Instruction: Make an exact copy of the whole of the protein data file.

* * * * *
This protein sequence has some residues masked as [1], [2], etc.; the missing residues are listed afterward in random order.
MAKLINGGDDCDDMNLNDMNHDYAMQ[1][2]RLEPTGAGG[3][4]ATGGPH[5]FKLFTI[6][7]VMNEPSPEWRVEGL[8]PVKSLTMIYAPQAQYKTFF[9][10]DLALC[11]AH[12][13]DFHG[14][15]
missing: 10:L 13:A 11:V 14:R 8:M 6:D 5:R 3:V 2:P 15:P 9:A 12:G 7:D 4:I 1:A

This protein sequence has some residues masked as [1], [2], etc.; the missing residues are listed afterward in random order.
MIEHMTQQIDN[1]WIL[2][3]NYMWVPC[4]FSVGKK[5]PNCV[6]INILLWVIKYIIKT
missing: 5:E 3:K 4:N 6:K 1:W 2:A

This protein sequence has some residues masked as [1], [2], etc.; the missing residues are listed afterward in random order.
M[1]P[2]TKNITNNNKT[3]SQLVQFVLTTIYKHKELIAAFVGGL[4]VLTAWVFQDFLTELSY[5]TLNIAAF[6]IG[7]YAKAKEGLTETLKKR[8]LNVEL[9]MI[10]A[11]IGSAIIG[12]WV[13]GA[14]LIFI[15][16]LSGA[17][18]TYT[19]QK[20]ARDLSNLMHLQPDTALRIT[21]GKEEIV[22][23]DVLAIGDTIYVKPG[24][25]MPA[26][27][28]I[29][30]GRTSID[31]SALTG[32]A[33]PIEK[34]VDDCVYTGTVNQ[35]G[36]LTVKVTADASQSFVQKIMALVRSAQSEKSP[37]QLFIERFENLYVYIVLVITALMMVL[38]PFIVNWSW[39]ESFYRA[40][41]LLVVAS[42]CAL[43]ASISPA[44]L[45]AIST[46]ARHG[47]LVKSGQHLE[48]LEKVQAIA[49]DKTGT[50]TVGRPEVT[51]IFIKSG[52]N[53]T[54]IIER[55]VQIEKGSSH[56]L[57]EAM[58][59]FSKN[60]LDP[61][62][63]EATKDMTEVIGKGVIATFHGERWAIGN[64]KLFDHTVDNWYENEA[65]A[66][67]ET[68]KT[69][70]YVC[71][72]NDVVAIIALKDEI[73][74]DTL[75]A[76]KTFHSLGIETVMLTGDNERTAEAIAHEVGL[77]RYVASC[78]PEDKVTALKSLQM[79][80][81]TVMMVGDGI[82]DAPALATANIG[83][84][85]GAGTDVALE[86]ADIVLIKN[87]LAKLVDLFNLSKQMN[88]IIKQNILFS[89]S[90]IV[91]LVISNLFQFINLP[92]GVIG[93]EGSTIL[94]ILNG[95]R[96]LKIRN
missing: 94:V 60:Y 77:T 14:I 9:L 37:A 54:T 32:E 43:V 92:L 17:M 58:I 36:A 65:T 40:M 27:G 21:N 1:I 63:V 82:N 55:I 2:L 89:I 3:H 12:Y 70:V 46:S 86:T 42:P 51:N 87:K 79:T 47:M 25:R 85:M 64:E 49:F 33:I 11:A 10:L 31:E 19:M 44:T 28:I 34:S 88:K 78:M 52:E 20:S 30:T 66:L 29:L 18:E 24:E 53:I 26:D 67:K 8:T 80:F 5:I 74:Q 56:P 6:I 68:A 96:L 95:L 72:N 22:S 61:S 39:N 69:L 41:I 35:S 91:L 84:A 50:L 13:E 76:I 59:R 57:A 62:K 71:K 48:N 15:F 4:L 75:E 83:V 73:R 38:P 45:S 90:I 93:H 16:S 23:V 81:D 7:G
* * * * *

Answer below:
This protein sequence has some residues masked as [1], [2], etc.; the missing residues are listed afterward in random order.
MAKLINGGDDCDDMNLNDMNHDYAMQ[1][2]RLEPTGAGG[3][4]ATGGPH[5]FKLFTI[6][7]VMNEPSPEWRVEGL[8]PVKSLTMIYAPQAQYKTFF[9][10]DLALC[11]AH[12][13]DFHG[14][15]
missing: 10:L 13:A 11:V 14:R 8:M 6:D 5:R 3:V 2:P 15:P 9:A 12:G 7:D 4:I 1:A

This protein sequence has some residues masked as [1], [2], etc.; the missing residues are listed afterward in random order.
MIEHMTQQIDN[1]WIL[2][3]NYMWVPC[4]FSVGKK[5]PNCV[6]INILLWVIKYIIKT
missing: 5:E 3:K 4:N 6:K 1:W 2:A

This protein sequence has some residues masked as [1], [2], etc.; the missing residues are listed afterward in random order.
M[1]P[2]TKNITNNNKT[3]SQLVQFVLTTIYKHKELIAAFVGGL[4]VLTAWVFQDFLTELSY[5]TLNIAAF[6]IG[7]YAKAKEGLTETLKKR[8]LNVEL[9]MI[10]A[11]IGSAIIG[12]WV[13]GA[14]LIFI[15][16]LSGA[17][18]TYT[19]QK[20]ARDLSNLMHLQPDTALRIT[21]GKEEIV[22][23]DVLAIGDTIYVKPG[24][25]MPA[26][27][28]I[29][30]GRTSID[31]SALTG[32]A[33]PIEK[34]VDDCVYTGTVNQ[35]G[36]LTVKVTADASQSFVQKIMALVRSAQSEKSP[37]QLFIERFENLYVYIVLVITALMMVL[38]PFIVNWSW[39]ESFYRA[40][41]LLVVAS[42]CAL[43]ASISPA[44]L[45]AIST[46]ARHG[47]LVKSGQHLE[48]LEKVQAIA[49]DKTGT[50]TVGRPEVT[51]IFIKSG[52]N[53]T[54]IIER[55]VQIEKGSSH[56]L[57]EAM[58][59]FSKN[60]LDP[61][62][63]EATKDMTEVIGKGVIATFHGERWAIGN[64]KLFDHTVDNWYENEA[65]A[66][67]ET[68]KT[69][70]YVC[71][72]NDVVAIIALKDEI[73][74]DTL[75]A[76]KTFHSLGIETVMLTGDNERTAEAIAHEVGL[77]RYVASC[78]PEDKVTALKSLQM[79][80][81]TVMMVGDGI[82]DAPALATANIG[83][84][85]GAGTDVALE[86]ADIVLIKN[87]LAKLVDLFNLSKQMN[88]IIKQNILFS[89]S[90]IV[91]LVISNLFQFINLP[92]GVIG[93]EGSTIL[94]ILNG[95]R[96]LKIRN
missing: 94:V 60:Y 77:T 14:I 9:L 37:A 54:T 32:E 43:V 92:L 17:M 58:I 36:A 65:T 40:M 27:G 21:N 1:I 63:V 82:N 55:I 2:L 89:I 3:H 12:Y 70:V 46:S 86:T 42:P 51:N 87:K 79:T 47:M 25:R 85:M 64:E 49:F 33:I 11:A 10:L 31:E 19:M 44:T 28:I 34:S 88:K 78:M 52:E 20:S 30:T 66:L 29:L 18:E 24:E 53:I 26:D 67:K 8:T 80:F 5:I 74:Q 56:P 6:I 68:A 96:L 95:L 72:N 22:S 61:S 39:N 69:L 41:I 35:S 91:L 84:A 50:L 13:E 76:I 59:R 57:A 62:K 71:K 48:N 15:F 4:L 75:E 83:V 73:R 38:P 45:S 90:I 93:H 16:S 23:V 81:D 7:G